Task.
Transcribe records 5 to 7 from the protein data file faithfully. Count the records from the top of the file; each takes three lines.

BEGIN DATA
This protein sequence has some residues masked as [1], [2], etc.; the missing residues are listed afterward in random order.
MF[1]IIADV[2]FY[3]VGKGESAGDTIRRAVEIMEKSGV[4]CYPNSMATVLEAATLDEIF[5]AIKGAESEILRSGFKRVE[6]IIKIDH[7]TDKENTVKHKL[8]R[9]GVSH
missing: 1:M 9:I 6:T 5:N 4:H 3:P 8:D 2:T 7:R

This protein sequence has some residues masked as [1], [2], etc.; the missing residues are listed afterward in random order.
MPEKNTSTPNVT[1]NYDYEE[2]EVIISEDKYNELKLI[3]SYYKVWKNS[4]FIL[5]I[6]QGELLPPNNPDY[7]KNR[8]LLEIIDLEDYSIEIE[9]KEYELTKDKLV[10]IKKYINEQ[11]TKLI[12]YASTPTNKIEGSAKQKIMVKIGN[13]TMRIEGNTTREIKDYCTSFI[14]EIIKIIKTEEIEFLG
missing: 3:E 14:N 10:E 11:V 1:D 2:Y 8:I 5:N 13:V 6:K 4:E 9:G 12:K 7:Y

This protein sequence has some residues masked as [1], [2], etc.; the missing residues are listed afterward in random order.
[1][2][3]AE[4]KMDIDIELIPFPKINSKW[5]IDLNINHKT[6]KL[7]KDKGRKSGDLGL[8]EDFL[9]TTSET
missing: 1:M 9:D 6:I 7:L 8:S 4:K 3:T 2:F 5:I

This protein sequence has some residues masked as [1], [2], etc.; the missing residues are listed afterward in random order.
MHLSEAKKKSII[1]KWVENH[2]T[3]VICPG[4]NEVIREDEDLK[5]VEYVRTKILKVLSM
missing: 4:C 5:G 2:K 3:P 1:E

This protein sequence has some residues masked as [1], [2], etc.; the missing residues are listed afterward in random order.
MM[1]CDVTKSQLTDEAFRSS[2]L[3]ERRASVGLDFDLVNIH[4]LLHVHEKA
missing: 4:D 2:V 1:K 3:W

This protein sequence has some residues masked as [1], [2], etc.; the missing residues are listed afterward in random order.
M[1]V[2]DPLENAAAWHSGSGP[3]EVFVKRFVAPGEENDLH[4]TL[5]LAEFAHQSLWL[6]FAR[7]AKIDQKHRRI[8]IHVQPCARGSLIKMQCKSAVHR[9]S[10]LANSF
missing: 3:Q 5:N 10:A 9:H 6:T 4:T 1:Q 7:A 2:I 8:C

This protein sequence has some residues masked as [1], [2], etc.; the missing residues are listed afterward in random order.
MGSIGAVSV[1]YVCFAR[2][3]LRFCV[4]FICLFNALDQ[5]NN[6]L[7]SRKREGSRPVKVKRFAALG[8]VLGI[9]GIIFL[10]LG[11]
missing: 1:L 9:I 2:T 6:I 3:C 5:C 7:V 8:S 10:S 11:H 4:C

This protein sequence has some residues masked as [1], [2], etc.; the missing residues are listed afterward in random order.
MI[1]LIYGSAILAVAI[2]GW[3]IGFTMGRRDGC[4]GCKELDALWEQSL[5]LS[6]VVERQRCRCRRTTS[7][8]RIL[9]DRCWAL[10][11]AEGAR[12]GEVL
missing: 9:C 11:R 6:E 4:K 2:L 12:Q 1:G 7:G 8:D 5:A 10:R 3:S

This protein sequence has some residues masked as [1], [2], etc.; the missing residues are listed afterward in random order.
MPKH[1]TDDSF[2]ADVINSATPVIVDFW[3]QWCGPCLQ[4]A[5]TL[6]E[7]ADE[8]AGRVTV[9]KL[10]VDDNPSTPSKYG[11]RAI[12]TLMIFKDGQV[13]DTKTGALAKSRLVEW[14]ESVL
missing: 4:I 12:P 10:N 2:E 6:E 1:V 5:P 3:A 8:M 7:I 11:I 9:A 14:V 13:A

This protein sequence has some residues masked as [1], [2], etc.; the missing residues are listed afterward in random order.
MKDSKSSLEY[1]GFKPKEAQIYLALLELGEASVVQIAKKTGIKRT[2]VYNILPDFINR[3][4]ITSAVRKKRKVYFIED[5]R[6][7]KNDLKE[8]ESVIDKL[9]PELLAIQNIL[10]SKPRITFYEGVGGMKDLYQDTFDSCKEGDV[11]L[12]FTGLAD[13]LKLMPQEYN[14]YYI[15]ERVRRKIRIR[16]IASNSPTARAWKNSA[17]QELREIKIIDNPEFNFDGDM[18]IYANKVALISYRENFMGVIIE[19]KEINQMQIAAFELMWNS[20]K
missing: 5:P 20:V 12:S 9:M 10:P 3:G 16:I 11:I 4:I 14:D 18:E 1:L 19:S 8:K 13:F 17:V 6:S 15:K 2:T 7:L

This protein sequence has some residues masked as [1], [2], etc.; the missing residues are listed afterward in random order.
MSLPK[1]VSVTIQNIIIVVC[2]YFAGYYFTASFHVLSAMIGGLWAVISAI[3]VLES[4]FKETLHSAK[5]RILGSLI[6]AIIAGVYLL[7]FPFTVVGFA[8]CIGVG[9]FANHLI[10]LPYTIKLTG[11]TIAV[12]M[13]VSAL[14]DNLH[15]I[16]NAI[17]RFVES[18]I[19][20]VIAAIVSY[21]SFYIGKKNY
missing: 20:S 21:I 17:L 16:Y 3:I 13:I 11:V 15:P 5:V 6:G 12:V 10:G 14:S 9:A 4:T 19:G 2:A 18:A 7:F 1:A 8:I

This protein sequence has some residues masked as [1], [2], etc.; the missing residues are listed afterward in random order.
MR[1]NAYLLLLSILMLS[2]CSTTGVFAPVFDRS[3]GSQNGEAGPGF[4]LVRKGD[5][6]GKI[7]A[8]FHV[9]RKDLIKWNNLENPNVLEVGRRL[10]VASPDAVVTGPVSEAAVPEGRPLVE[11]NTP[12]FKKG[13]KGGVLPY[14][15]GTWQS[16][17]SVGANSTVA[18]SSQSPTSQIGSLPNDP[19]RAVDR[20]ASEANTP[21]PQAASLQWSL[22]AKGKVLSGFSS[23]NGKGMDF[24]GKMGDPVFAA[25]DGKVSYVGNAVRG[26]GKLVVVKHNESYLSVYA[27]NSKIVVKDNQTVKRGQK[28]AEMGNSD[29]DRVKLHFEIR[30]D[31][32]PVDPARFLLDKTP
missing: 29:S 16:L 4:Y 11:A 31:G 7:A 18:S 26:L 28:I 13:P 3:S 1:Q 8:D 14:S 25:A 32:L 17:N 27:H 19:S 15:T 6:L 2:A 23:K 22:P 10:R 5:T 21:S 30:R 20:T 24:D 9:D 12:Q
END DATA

This protein sequence has some residues masked as [1], [2], etc.; the missing residues are listed afterward in random order.
MM[1]CDVTKSQLTDEAFRSS[2]L[3]ERRASVGLDFDLVNIH[4]LLHVHEKA
missing: 4:D 2:V 1:K 3:W

This protein sequence has some residues masked as [1], [2], etc.; the missing residues are listed afterward in random order.
M[1]V[2]DPLENAAAWHSGSGP[3]EVFVKRFVAPGEENDLH[4]TL[5]LAEFAHQSLWL[6]FAR[7]AKIDQKHRRI[8]IHVQPCARGSLIKMQCKSAVHR[9]S[10]LANSF
missing: 3:Q 5:N 10:A 9:H 6:T 4:T 1:Q 7:A 2:I 8:C

This protein sequence has some residues masked as [1], [2], etc.; the missing residues are listed afterward in random order.
MGSIGAVSV[1]YVCFAR[2][3]LRFCV[4]FICLFNALDQ[5]NN[6]L[7]SRKREGSRPVKVKRFAALG[8]VLGI[9]GIIFL[10]LG[11]
missing: 1:L 9:I 2:T 6:I 3:C 5:C 7:V 8:S 10:S 11:H 4:C